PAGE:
Update (23 April 2014, 15:15 GMT): President Dilma has sanctioned the bill in the NetMundial event. Marco Civil is now a law in Brazil. Livestream: blog.
In the eve of the global Internet governance event hosted in Brazil, NETmundial, the Brazilian Senate approved the one-of-kind bill of rights for Internet users, known as “Marco Civil”. The final sanction is now in the hands of President Dilma Rousseff. According to a press release [pt] by the Senate, the quick approval, without amendments, was motivated by the interest that “the bill becomes law during NETmundial,” which starts today April 23, 2014, in São Paulo.
“Marco Civil could have a revolutionary effect on the current Internet policy environment,” Global Voices Advocacy editor Ellery Biddle wrote after the approval of the bill in the lower house of Congress, on March 25. Brazil is reaching a turning point while leading a pioneer role in the definition of Internet policies. The participatory process that was carried out for the creation and discussion of the bill -“driven by the public interest, as opposed to the interests of businesses or government” – surely adds perspective to the global multistakeholder meeting on the future of internet governance that will bring together government representatives, policy makers and civil society groups from around the world on April 23-24.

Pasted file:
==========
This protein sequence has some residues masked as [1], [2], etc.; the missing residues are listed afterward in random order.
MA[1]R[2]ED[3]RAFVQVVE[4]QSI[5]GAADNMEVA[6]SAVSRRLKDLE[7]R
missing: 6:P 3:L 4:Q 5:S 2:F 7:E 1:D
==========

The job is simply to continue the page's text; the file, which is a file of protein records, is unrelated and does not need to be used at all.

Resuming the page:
Venezuelan lawyer and writer Marianne Diaz (@mariannedh), who is in São Paulo to cover the event, describes NETmundial as “the Internet World Cup” in a preview article for Advox.org. The games have just started.
NETmundial counts on 33 remote participation hubs in 23 countries and will be livestreamed from the website NETmundial.br. Follow @NETmundial2014 on Twitter and the hashtag #NETmundial2014 for updates.